Saturday, December 26, 2015

A Wonderful Christmas Season

The Christmas season is a wonderful time of year wherever we are, but being in the mission field during the holidays has provided us with some very special experiences.  We would like to share a few of those with you.
Lights are always a part of the Christmas experience.

Gainesville's "duck pond"
Businesses in St. Augustine
Only those who work with books all day would think of creating this type of Christmas tree!

Christmas also provides an opportunity for special spiritual experiences.

The Gainesville Stake of the LDS Church put on the musical "The Savior of the World".  We had the opportunity to watch the musical several times during our experience as Guest Service Missionaries on Temple Square.  The presentation by the Gainesville Stake was excellent,.just as good as we experienced in Salt Lake City.  Those who attended one of the four performances had a special Christmas experience.

The Christmas season provided many opportunities to be with other missionaries.

One of those opportunities was the mission Christmas party and devotional.  The talent displayed by our young missionaries was very impressive.
Missionaries serving in the Gainesville zone.
Missionaries serving in one of the Jacksonville zones.
Try playing a Christmas carol on a bottle of water!

On Christmas eve, we enjoyed dinner and some time to share traditions and song with one set of Elders serving in our ward.
Christmas morning we helped serve the Gainesville missionaries breakfast followed by a "gift" exchange and a devotional at the institute building on the campus of the University of Florida.
This nut cracker was a "hot item" during the white elephant gift exchange.

Friends, both old and new are a special part of the Christmas spirit.

Elder and Sister Mullins are now serving in the Florida Jacksonville Mission.  Elder Mullins and Elder Wolff were colleagues in the Utah School Superintendents Association.
Three missionaries from Morgan County, Utah serving together in Gainesville, Florida.
 Elder and Sister Martin, new friends that are a big part of our mission experience.
Dinner with Tom and Glenda, Elder Wolff's brother and sister-in-law who live in Florida.

For those of you in the cold and snow, take a look at this weather forecast for the week 
of Christmas.

We hope your Christmas was as good as ours.

Tuesday, December 1, 2015

Opportunities Continue in November

The Work Goes On

On November 1, we celebrated the half way point in our mission.  It is hard to believe that as we move on to the month of December that we've been in the mission field for ten months.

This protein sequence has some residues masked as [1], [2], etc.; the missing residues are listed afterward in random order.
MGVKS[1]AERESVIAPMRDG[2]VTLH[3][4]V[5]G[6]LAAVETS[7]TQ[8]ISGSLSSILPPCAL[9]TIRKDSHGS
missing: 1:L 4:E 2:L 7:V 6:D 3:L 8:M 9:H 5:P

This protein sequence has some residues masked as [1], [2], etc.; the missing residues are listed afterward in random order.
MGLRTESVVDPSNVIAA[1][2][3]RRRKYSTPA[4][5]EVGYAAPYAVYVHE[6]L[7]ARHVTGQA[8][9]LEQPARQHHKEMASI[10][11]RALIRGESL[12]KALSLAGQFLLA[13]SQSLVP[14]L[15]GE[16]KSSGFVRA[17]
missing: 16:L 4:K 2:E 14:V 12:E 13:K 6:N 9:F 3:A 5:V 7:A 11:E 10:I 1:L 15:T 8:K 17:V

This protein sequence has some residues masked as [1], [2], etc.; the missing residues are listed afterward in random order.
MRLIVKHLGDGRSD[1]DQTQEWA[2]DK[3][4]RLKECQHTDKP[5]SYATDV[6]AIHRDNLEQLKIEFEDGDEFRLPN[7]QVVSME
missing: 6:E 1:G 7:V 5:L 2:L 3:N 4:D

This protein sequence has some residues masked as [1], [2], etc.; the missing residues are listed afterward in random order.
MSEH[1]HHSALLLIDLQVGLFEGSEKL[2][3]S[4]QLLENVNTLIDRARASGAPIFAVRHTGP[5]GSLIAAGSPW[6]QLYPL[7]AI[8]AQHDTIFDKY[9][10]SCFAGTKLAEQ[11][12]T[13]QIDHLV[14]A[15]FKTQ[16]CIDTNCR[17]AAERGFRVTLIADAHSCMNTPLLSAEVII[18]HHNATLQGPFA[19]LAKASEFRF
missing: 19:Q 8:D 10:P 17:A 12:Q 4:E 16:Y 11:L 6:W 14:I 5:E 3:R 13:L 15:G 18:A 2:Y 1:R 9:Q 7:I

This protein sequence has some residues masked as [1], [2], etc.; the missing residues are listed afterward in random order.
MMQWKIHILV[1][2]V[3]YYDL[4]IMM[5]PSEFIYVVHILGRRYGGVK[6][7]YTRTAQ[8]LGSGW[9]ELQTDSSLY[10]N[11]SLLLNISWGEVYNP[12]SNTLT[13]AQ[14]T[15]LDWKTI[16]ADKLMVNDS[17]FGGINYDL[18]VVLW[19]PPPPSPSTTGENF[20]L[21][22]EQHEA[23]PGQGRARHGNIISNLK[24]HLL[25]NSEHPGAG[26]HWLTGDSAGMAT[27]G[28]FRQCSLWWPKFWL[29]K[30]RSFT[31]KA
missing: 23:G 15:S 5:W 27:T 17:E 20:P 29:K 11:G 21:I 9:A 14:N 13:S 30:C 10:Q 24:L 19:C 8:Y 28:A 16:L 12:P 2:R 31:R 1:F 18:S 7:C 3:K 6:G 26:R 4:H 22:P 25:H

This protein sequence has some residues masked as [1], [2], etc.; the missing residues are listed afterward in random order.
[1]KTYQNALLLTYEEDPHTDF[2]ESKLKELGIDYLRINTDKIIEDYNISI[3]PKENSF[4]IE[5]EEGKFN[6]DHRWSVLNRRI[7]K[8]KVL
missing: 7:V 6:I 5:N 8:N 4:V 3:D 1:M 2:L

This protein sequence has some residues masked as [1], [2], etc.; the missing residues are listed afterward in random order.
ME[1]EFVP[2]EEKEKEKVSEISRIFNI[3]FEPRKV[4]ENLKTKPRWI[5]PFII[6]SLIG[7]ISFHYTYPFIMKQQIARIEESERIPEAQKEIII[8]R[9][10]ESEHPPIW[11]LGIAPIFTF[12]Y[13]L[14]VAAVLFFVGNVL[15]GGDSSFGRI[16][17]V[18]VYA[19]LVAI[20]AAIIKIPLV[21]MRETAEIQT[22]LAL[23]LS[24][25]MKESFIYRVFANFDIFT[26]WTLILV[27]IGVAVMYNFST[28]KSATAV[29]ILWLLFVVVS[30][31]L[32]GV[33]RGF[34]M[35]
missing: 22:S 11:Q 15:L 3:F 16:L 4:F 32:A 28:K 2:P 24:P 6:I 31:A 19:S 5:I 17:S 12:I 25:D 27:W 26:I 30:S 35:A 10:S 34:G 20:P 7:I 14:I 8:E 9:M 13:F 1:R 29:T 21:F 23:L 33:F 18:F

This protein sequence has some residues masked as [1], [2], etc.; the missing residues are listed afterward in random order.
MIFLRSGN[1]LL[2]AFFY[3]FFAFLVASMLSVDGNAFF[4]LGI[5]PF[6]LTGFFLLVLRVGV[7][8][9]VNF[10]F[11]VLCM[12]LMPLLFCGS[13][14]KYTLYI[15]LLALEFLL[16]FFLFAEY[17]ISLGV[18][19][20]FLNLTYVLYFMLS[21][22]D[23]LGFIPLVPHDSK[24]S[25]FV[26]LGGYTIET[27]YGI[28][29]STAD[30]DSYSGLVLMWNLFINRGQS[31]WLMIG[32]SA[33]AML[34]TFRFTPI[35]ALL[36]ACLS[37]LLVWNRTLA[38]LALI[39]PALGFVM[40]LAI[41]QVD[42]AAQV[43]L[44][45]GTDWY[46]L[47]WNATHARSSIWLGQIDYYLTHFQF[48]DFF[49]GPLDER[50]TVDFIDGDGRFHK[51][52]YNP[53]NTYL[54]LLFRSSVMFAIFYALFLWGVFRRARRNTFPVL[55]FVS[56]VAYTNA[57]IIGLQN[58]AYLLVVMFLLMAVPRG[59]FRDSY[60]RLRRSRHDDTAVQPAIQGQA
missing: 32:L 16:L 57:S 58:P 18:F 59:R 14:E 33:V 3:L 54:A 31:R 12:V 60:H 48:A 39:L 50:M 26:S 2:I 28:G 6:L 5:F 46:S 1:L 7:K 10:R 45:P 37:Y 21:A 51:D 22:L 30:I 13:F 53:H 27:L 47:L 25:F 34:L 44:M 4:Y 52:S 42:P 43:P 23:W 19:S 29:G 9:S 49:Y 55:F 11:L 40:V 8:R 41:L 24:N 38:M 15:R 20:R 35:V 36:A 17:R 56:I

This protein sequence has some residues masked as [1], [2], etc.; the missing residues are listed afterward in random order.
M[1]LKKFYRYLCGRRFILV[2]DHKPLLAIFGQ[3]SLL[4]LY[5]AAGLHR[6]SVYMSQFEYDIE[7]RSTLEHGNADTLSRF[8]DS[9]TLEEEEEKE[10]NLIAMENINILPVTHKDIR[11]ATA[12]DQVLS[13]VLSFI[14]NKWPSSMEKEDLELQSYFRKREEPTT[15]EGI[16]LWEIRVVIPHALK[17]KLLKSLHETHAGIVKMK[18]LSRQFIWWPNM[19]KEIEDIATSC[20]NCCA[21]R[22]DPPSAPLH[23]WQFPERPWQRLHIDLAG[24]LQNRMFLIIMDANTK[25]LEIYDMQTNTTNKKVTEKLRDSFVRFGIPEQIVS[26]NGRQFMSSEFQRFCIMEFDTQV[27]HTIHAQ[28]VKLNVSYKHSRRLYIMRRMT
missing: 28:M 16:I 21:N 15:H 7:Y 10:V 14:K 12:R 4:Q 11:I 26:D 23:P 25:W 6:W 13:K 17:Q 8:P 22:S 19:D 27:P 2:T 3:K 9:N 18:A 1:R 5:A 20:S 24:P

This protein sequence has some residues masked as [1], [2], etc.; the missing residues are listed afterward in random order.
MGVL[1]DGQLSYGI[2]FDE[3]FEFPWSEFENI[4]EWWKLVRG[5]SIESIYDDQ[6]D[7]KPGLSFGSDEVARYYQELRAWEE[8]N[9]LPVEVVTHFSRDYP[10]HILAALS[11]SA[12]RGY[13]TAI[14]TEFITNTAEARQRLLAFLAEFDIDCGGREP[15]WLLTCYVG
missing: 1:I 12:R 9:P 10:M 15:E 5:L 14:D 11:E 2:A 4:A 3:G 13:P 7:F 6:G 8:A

The process of digitizing books for those doing genealogy work continues at a much greater pace as our competency increases and our center becomes more established.  As we begin the month of December, our total output includes 335,933 captured images and a total of 743 items on line with Internet Archives and Family Search. The books that have been put on line can be seen at

The books shown are the most recent that we've digitized and are awaiting approval from Internet Archive's quality control program before being returned to the library.  The baskets contain books yet to be worked on.  There are "always" more books!


One of the unique aspects of our mission comes from the fact that we're in a partnership that includes the University of Florida.  We work in one of their facilities and thus follow their calendar including time off for holidays.  Besides two days for Thanksgiving, we were also off on Veterans Day and for the University of Florida's homecoming.  That's right, the entire campus closed down for homecoming!  

We take advantages of holidays and Saturdays by visiting the sites within our mission's boundary.  On Veterans Day, we traveled to Cedar Key located on the Gulf Coast of Florida.

A great lunch of seafood in a local restaurant and a couple of hours in the community's museum made the day a success.

Thanksgiving - Time for Friends and Family

President and Sister Craig decided to spend their last Thanksgiving in the mission field with the senior missionaries.  Everyone was invited to the mission home for a Thanksgiving feast and fellowship.  
Currently, there are nine senior couples in the Florida Jacksonville mission with another couple coming in a few weeks. We enjoy the time we have to spend with President and Sister Craig.

Orlando Temple

It is always a good month when you have a chance to be in the temple with a room full of missionaries!  We had that opportunity again in November.

Monday, November 2, 2015

Friends and Family

One of the rewards of serving a mission is the chance to develop new friendships.  We've been blessed by the opportunity to meet many great people in our ward, at our work, and in our association with fellow missionaries (both young and seasoned).  Although we'll probably never see most of them again when we return home, they have touched our lives and we hope we've had an influence on them.